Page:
We’ve all spent more time close to home over the past year. Existing neighbourhood gems have made it more manageable, while we’ve also experienced the vulnerabilities in our social and physical infrastructure. Now more than ever, we know just how essential our communities are to our resilience, mental health, economic security, safety and wellbeing. The vision of a 15 minute neighbourhood means you can live in a community where the majority of your needs and desires are met within a 15 minute walk from where you live.
For too long we built single generation neighbourhoods which go through a predictable pattern of rapid growth and then equally significant decline over the course of subsequent generations. This leads to school closures, the loss of local businesses, a lack of options for downsizing, a loss of services and a City that has difficulty affording needed infrastructure upgrades.
Mature and core neighbourhoods that are experiencing a population decline, need housing that can accomodate downsizing seniors, options for affordable retrofitting of existing housing stock, (including a full PACE program), and a way to tell the story of these neighbourhoods while competing with the major advertising campaigns that draw people to new suburban communities.
The current imbalances in the types of housing available in different parts of the City, and who can afford it, create divisions in the community. If we have a good mix of diverse housing in our communities, we’ll be able to attract the people we need to maintain and create vibrant and interesting communities.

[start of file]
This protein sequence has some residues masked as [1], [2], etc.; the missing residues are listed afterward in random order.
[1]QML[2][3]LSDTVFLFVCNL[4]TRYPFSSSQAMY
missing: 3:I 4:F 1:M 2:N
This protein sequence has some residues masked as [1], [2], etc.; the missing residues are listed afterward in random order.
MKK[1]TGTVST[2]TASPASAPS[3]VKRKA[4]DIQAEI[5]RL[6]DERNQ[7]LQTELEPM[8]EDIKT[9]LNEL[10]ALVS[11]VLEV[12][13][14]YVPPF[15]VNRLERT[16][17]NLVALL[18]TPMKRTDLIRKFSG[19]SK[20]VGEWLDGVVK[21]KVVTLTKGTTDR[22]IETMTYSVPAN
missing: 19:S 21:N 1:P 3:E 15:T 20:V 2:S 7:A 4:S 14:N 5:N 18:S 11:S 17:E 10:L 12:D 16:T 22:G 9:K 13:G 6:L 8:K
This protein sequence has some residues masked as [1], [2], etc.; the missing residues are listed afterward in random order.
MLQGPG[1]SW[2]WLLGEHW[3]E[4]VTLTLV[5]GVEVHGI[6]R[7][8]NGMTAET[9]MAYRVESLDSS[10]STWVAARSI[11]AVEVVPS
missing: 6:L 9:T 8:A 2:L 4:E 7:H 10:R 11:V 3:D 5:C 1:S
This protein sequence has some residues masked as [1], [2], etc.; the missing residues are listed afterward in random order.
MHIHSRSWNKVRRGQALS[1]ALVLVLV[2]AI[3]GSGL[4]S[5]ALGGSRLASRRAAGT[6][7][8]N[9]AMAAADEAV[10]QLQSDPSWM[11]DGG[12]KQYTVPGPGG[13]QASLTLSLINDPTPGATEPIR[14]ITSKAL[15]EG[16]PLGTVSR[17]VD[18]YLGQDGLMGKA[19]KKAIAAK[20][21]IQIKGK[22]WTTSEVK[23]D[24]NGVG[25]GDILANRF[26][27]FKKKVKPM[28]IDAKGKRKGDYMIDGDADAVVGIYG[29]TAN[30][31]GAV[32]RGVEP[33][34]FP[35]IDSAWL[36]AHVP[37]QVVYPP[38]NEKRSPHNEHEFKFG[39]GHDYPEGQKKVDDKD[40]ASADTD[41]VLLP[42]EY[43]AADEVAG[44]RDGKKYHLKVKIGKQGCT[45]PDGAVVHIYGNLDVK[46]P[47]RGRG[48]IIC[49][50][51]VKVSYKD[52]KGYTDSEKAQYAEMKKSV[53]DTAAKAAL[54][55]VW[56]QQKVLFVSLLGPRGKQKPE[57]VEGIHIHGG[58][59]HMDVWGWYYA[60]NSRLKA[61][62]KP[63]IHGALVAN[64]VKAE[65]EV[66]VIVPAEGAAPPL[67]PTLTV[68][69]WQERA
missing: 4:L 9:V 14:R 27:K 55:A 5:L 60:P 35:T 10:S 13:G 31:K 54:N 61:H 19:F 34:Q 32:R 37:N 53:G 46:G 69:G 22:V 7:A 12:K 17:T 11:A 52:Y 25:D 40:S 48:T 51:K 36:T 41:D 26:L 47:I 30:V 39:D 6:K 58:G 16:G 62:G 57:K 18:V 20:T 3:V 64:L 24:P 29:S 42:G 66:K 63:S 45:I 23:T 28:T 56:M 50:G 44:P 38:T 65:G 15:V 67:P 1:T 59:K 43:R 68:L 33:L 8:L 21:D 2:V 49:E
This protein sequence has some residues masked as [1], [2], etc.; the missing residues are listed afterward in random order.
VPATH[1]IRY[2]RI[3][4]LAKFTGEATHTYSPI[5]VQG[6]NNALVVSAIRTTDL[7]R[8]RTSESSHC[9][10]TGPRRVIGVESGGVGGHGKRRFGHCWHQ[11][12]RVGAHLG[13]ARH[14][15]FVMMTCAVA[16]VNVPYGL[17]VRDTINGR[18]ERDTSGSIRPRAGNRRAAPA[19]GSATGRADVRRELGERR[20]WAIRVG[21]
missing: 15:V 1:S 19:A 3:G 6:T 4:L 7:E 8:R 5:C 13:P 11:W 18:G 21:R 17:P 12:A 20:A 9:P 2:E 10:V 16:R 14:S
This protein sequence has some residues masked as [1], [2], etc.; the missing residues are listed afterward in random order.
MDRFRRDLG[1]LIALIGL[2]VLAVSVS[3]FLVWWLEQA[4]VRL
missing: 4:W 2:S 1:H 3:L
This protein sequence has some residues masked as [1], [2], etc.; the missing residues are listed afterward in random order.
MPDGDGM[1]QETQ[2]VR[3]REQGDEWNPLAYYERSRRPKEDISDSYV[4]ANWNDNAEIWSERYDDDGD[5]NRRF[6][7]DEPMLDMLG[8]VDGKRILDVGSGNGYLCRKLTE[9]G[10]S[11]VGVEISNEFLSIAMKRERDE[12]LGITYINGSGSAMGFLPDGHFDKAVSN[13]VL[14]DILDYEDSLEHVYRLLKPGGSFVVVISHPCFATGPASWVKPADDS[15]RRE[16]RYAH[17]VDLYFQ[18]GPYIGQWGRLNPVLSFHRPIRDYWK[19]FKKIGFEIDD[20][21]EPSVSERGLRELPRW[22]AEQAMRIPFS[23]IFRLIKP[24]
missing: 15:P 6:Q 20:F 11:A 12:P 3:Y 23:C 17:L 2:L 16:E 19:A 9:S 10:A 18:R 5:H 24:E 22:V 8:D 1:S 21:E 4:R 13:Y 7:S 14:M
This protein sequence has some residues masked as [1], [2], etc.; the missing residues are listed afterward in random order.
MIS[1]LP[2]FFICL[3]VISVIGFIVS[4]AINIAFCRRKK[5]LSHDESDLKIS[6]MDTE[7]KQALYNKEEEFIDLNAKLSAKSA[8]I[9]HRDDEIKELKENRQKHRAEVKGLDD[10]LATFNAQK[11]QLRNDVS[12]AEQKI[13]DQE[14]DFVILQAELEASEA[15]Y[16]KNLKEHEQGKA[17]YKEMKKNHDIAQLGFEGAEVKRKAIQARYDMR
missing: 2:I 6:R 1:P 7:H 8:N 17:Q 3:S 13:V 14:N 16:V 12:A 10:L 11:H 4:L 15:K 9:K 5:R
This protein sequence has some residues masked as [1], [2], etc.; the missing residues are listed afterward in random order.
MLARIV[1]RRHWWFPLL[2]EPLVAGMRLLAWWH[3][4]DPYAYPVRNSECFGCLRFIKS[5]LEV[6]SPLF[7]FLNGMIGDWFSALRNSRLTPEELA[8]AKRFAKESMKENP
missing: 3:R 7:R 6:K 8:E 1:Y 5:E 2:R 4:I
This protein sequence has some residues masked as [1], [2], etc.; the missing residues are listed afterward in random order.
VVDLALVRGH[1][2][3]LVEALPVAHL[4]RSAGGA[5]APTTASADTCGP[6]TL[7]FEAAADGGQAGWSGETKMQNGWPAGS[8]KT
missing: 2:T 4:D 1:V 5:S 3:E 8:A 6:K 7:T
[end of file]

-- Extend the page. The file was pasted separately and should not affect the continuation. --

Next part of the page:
Many young families are looking for homes they can afford in central neighbourhoods close to work, school, recreation and other amenities. Being close to family and friends has become even more important as we navigate smaller gatherings, outdoors or online. This means building and retrofitting housing that can meet the needs of growing families, multi-generational households, seniors wanting to age in place and other flexible options including co-operatives and shared living arrangements.
When a community is in transition, we need to facilitate flexible uses for vacant lots, existing buildings and community spaces. Working with communities, entrepreneurs and artists we can create more adaptable places for people. And when we are replacing recreation centers, libraries or other community buildings, let’s think about the natural evolution of a community and how we can keep it well maintained and adaptable to the needs of changing demographics.